Population Growth and Natural Resources

No one can predict exactly how long the world population can continue to expand before life-supporting resources are exhausted. Wisdom would suggest that population expansion must be slowed and major efforts made to conserve basic resources.

Such major shifts that are needed are not apparent as yet in the world. Rapid population growth is the potential breeding ground for terrorists and global unrest. Current evidence concerning hunger and malnutrition suggests that food security is declining. The poor and destitute often become environmental refugees; global insecurity increases with food, water, energy, and biodiversity decline.


Population growth, including the spread of humans into natural habitats, causes the loss of biodiversity. Many organisms provide essential service for agriculture and other aspects of human life. For example, if bees were lost, approximately 33% of all world food would be lost. The organisms in the soil play a vital role in recycling waste organic matter and contribute to soil formation. For example, the earthworms and fungi in the soil weigh more than 3000 kg per ha. The average weight of humans per hectare in the US is only 68 kg.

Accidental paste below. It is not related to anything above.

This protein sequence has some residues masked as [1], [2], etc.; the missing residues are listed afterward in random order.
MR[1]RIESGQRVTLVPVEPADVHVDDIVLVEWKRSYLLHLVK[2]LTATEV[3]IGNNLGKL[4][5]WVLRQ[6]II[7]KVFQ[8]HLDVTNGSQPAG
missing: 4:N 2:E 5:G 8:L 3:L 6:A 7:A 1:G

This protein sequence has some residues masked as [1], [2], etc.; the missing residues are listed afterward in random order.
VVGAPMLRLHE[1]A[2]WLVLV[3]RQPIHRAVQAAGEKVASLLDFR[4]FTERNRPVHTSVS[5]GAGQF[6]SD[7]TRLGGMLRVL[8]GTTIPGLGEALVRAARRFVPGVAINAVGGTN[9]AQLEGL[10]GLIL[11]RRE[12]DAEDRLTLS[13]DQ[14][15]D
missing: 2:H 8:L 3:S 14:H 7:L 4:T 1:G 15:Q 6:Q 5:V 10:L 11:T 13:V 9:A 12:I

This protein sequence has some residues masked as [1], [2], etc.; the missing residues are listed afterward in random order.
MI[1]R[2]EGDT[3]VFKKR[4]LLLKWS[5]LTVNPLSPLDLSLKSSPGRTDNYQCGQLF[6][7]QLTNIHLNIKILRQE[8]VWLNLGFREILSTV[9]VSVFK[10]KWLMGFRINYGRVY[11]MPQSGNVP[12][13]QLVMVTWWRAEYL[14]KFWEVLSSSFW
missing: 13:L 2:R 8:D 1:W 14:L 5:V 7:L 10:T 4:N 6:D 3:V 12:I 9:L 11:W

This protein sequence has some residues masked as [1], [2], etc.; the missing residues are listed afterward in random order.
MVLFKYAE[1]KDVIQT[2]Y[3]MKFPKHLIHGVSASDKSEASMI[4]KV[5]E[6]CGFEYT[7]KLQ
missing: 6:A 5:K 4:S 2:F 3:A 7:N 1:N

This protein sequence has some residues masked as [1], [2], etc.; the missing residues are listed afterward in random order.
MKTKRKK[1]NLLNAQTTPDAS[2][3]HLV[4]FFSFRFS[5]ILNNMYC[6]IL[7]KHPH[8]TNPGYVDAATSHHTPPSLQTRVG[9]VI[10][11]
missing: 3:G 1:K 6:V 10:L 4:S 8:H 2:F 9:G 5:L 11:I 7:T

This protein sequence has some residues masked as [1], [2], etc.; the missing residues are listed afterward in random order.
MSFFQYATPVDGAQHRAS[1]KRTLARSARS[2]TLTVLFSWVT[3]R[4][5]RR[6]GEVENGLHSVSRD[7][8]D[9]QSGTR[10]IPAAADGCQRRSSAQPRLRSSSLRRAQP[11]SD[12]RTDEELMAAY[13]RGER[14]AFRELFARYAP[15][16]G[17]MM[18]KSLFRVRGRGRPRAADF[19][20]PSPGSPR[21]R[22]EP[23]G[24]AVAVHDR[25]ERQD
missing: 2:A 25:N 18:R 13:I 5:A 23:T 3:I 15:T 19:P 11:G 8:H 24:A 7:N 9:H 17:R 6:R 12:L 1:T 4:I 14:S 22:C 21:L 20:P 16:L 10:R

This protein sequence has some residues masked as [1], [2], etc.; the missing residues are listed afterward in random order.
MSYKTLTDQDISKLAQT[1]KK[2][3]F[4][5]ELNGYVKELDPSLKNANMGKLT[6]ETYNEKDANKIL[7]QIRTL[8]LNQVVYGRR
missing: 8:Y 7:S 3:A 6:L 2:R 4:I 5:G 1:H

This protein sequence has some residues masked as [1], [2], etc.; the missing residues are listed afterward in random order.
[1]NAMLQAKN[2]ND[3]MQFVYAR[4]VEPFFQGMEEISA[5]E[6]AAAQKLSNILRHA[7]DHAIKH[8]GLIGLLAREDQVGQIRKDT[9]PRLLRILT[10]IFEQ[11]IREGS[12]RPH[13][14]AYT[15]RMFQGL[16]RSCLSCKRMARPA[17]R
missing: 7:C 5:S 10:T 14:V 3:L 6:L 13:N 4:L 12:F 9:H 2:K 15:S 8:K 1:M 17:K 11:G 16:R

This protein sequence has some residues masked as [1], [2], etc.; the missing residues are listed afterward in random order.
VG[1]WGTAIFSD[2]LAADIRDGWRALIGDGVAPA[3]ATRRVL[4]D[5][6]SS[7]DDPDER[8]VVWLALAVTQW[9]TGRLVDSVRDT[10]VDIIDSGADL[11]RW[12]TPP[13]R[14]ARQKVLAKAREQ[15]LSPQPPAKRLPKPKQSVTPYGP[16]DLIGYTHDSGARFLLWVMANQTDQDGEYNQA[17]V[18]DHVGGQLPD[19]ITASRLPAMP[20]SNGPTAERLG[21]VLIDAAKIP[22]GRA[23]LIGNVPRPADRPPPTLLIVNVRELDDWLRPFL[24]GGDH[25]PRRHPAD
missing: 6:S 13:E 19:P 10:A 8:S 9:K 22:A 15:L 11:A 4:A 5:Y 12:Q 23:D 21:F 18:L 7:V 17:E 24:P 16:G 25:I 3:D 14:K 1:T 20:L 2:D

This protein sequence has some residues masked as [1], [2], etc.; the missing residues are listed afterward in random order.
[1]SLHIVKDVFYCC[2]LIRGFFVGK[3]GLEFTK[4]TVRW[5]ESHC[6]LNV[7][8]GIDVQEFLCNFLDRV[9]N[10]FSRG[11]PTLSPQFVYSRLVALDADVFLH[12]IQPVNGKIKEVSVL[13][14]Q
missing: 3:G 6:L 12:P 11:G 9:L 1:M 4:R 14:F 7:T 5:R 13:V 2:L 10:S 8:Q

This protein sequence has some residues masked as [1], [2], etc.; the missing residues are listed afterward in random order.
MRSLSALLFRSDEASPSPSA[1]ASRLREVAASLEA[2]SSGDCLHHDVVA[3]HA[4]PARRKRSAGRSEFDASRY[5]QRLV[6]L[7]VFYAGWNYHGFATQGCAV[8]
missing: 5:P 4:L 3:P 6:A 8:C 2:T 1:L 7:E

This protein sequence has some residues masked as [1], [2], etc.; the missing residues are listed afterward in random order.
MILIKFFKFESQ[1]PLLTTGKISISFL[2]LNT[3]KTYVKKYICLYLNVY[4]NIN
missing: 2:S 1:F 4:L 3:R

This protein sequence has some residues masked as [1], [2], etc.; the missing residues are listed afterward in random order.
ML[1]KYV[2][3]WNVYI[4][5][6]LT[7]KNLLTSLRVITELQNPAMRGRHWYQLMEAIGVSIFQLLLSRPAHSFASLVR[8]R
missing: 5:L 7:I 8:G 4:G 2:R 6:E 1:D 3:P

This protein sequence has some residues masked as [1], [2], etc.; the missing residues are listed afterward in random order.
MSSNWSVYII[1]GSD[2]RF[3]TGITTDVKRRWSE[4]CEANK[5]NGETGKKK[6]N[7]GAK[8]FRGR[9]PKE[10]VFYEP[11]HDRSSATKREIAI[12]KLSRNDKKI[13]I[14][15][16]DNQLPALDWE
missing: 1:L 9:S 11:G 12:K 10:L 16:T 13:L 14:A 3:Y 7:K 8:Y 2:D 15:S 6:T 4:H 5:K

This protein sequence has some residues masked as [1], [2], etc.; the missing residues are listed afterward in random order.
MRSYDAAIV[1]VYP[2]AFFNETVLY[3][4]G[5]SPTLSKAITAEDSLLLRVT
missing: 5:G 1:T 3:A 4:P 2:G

The burning of fossil fuels, removal of forests, and soil erosion are all contributing to an increase of carbon dioxide in the atmosphere and to the global warming problem; already evident are the spread of some bird and insect species northward and the loss of some alpine plants.

Waste Management And Control

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